Norman Kim 17:33 I think, yeah, it does make most sense to look at eating disorders as a kind of anxiety disorder. Again, I think the more genetic evidence comes out and the more biologic evidence, we’re starting to understand, the stronger and stronger that argument makes, to another extent, it kind of doesn’t matter how we categorize these things relative to one another. But you know, in from a way of thinking, I think it kind of does, because it does affect how we approach treatment. If eating disorders are just this unicorn, then it’s harder to, to take what we do know from this other area of you know, of anxiety disorders, for example, and try to apply it to something like an eating disorder. But if we, if we start to think about it as having lots of common elements, then it does make sense to see if the same approaches that work for other anxiety disorders might also work for eating disorders, understanding that there are also going to be differences, in the same way that OCD is very different from social phobia, for example, even though they’re both anxiety disorders.
Jessica Flint 18:37 Yeah, I also really liked that point you made earlier about people just because you don’t have the clinical OCD doesn’t mean that you’re you don’t have pain. And I think that’s really important for eating disorders. Because a lot of people, you know, don’t meet the DSM five is now six now, right, and 655 still dominate the DSM five. And they feel like, well, I don’t have anorexia and I don’t have a low enough body weight. But it I think that prevents a lot of people from getting the help they need because they don’t feel like they’re sick enough, because they’re not meeting the full clinical criteria.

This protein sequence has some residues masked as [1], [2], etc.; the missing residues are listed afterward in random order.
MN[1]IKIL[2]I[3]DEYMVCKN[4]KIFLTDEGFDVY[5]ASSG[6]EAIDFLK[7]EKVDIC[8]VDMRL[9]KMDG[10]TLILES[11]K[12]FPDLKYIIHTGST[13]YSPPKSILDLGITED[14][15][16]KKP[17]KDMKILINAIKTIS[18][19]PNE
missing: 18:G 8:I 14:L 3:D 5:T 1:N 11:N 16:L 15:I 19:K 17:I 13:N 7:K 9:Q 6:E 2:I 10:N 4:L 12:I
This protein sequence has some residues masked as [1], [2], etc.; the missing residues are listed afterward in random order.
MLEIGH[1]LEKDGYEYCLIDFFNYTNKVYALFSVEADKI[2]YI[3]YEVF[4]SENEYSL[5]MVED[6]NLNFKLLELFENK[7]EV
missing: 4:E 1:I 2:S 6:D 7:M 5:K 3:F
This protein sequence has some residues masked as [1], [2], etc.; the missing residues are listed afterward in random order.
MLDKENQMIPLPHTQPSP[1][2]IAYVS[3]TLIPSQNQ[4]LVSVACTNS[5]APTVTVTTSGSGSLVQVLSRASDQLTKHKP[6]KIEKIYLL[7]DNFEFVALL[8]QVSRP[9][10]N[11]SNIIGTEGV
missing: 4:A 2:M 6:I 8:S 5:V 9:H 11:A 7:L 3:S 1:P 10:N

Norman Kim 19:13 Yeah, and it’s particularly important because one of the characteristics of people with eating disorders, I think, is a feeling of I don’t deserve help, right? That I don’t, because I don’t look sick to the world all the time. either. I have to make myself look sick to the world bit to match how I feel inside or I have to find some other way to to sort of justify the level of pain that I’m feeling. And that’s a horrible thing like that disconnect between how one might be feeling inside and then how you think other people are perceiving you. That when that when those two things are far apart from one another. That’s a horrible, horrible feeling. And it’s tremendously distressful. And so especially because it’s such a core feature of EBIT, what needing to sort of feels like, because you already feel like you’re not deserving of love and care and, you know, and people’s time and energy, etc. And you don’t feel like you’re as good as the person next to you, if those are all common features, then having these diagnostic criteria that kind of reinforced that, that belief is really problematic. There are many, many people struggling with eating disorders that are not getting help, because they don’t meet these like, kind of arbitrary distinctions that we’re making and criteria. And because of the way that, you know, unfortunately, because of the way that insurance coverage works, and that this expensive is, this treatment can be quite expensive. You know, we’re sort of bound by fitting people into these into these boxes, when we know the illness doesn’t always fit into those boxes, there are significantly more people like, you know, many times fold number of people who have subclinical eating disorders, that are nevertheless impairing our ability to function in life and their happiness and well being causing them a tremendous amount of pain, like all of the things that we would say would be worthy of clinical attention worthy of treatment. There are many, many more people or who are in that camp than there are people who actually meet criteria for one eating disorder or the other. And that’s, that’s something we need to do a lot of thinking about as a field. And now we’re going to address it at the level of education, as well as at the level of how do we bring those people into treatment?